This weekend will see the airing of the so-called “Super bowl for supermodels” – The Victoria’s Secret Fashion Show.
The annual show sees a group of the world’s top supermodels take to the catwalk wearing elaborate costumed lingerie. The show is a dream for many aspiring models around the world and is the most watched fashion event of the year. However, since its inception the show has received its fair share of criticism; from issues over broadcast quality in its early years, to being labelled blatant commercialism, to calls for a more inclusive line up in recent years. Is the Victoria’s Secret fashion show a serious problem or a light-hearted spectacle?
This year the show returned to its home in New York after two years at locations abroad and will be broadcast on Sunday 2nd December on ABC (a UK channel has not yet been announced). The show generally features a mix of seasoned Angels, high profile names and a batch of newcomers and lesser known faces. Some of the top models who took to the catwalk this year included Adrianna Lima, Romee Strijd, Taylor Hill, Gigi Hadid, Kendall Jenner and Barbara Palvin; with entertainment from Halsey, Rita Ora and Shawn Mendes. Getting cast in the show is seen as a huge honour within the modelling industry and is extremely difficult to do. Part of being cast in the show is having the ‘ideal’ Victoria’s Secret body which models work hard to achieve – although not confirmed by Victoria’s Secret many insiders claim that these ideal characteristics include a height of 5’9” or taller and body measurements of 34-24-34.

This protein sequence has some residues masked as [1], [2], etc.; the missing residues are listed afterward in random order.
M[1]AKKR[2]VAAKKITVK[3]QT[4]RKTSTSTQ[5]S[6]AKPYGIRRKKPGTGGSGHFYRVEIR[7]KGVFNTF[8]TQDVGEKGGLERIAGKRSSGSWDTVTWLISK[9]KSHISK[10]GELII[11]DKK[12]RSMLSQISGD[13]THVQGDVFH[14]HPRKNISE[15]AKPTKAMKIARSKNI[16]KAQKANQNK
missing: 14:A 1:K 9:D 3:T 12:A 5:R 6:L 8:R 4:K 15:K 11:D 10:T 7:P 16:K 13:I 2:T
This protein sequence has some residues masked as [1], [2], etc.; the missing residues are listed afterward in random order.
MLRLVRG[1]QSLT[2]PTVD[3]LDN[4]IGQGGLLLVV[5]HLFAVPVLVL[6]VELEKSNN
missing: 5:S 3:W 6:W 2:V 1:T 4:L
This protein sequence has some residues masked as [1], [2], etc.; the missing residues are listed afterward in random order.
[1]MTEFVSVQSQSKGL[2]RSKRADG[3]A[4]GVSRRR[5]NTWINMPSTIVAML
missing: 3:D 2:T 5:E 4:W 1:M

One of the biggest criticisms aimed at the Victoria’s Secret Fashion show is that it isn’t inclusive, especially in terms of featuring bodies of all shapes and sizes. The measurements Victoria’s Secret covets are not representative of normal women – the average UK woman is 5’5’ and a dress size 16. Some have argued that by only featuring one type of body in the show Victoria’s Secret are perpetuating the idea that only that body type is beautiful, and that the show damages women’s self-esteem.
This year, in reaction to the Victoria’s Secret show, plus-sized model and advocate Robyn Lawley was joined by a diverse cast of models ranging from a size 10-22 to walk in the ‘We’re All Angels’ lingerie show staged by Simply Be. Lawley has organised a petition to boycott the Victoria’s Secret fashion show until they commit “to representing ALL women on stage”.
Plus-sized model Tess Holliday has also weighed in on the argument, becoming another plus sized advocate to call for a boycott on the Victoria’s Secret show. She took to her Instagram to express her anger at the brand writing “Who needs VS anyway? They never supported plus ladies & now they’re trying to dis my trans sisters? Hell nah. Kiss my fat a**.” This came after Ed Razek, L Brands’ Chief Marketing Officer of Creative Services, made controversial comments regarding casting transgender models in future shows, which was seen by many as another example of Victoria’s Secret’s unwillingness to diversify.
Whilst some have pointed to Victoria’s Secret’s heavy emphasis on physical fitness as an explanation for their choice in models. The other side has contended that fitness is not limited to those who wear very small clothing sizes – plus size supermodel Ashley Graham regularly trains at the same New York gym where many of the Angels are regulars.
One of the big problems for Victoria’s Secret in increasing body diversity within their shows is that the brand simply doesn’t carry the sizes. Victoria’s Secret stores carry sizes no larger than a 40DDD and a size XL (equivalent to a UK 16). The issue is that most plus sized models would not fit in the sizes available within the Victoria’s Secret brand. Therefore, if they wanted any increase in size diversity within the fashion show surely to seem genuine they would have to increase their size range available in stores. This is something they do not seem willing to do, Ed Razek said that he didn’t think Victoria’s Secret “can be all things to all customers. It is a speciality business; it isn’t a department store.” He went on to say that “we market to who we sell to and we don’t market to the whole world” this seems to decisively say that Victoria’s Secret will not be expanding its range.